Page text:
I got sunburned. I met Ariel. We found the USS Midway by accident driving along the coast–it crept up on us.

There remains some time for adventure…and more bunnies.

Let them come–all of them.

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An Author on an Expedition


11121089_1495942310661086_609968882442012637_nI’m going on another adventure! (THANKS, MOM!)

If you’ve read Dissonance, you know there exists a fallen faery tale off the California cost and it’s called Serenade. What? You haven’t read it? Okay, well I just told you–I know these things.

What? Yes, I wrote it. That doesn’t mean it’s not true–in some dimension.

And today I am a happy author because we are about to embark on a trip to California in which I can dream of finding the place I wrote about so much.

Need a description? Well, here ya go, straight from the pages of the book:

The town of Serenade was a fallen faery tale. Julian spent the rest of their journey describing festivals of song that took place every month, but the magical place was not where it belonged.

Every time the veil tears,” he explained, “what’s on it falls through. We’re not sure why things land where they do, but our unspoken pact is to care for what we find. I discovered a large fragment during my travels, automatically claiming it. They wouldn’t give it to me otherwise.”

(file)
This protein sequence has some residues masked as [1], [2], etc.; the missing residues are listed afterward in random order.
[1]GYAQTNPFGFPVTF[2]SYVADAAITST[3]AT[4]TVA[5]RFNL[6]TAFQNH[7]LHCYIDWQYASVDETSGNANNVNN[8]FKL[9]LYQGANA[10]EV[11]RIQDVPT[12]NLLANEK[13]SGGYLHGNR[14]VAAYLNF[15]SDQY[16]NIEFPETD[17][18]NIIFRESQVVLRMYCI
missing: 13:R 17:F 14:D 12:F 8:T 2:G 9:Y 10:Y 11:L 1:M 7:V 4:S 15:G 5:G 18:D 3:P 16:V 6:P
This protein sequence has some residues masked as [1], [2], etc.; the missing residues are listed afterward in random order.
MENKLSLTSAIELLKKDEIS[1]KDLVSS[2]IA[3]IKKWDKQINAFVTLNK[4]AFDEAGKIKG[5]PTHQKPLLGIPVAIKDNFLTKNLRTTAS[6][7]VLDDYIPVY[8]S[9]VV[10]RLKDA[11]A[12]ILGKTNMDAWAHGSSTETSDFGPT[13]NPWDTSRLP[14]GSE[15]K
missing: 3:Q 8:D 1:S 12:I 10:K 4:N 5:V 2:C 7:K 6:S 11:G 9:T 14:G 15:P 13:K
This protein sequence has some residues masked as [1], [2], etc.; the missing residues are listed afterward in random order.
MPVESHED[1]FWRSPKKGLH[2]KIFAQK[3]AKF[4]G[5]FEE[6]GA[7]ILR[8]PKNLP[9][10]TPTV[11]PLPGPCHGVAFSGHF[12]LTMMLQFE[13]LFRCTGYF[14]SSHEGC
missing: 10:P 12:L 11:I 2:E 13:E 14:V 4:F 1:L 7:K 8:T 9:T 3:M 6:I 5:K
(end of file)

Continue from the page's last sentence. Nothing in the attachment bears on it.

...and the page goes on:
Chapter Twenty-one of Dissonance will tell you all about it. I swear it exists! The place is vivid in my mind, a place of colorful buildings and winding sidewalks, a wild ocean and people playing music on every corner.

Maybe I’ll find it. I’m on an expedition to collect as many plot bunnies on this adventure as will come to me. Come to me, bunnies, come. I am also having a difficult time deciding what to read on the plane…

By the time you read this, I’ll probably be flying–or in the airport trying to find internet signal. Perhaps I’ll be reading or staring out the window: My favorite part of any vacation is often the airport, the excitement while waiting to board a flight.

Perhaps I’ll have arrived.

I can’t wait to take pictures, hopefully including a new author pic; I’ll see the beach again after three years! I’ve missed it so much. 60% of my creativity to write Dissonance came from staring at the ocean outside my aunt’s window in Peru.

Maybe, just maybe, I’ll come back with short stories. I’ll see interesting people and look up at skyscrapers. Perhaps I’ll run into someone famous.

It’s only for about four days, but a lot can happen in four days. A lot. And trust me, I’ll be back with lots of pictures.

I’m taking the travel journal I started writing during our trip to Las Vegas. Ironically enough I wrote a vivid description of Serenade, California in this journal, not knowing that one day I would be in California looking for it.

Maybe, just maybe, I’ll find it.

These are the things an author lives for. This is what makes the writing process worthwhile. You can make things that exist in your own world and suddenly expect to find them, just waiting for you at the edge of a cliff in California.

And when I get back, I’ll be ready to write the second draft of Elegy. Oh, yes–experience will prepare me for the sequel.

I’ll be using the Instagram hashtag #SerenadeCalifornia if you want to keep up with me live!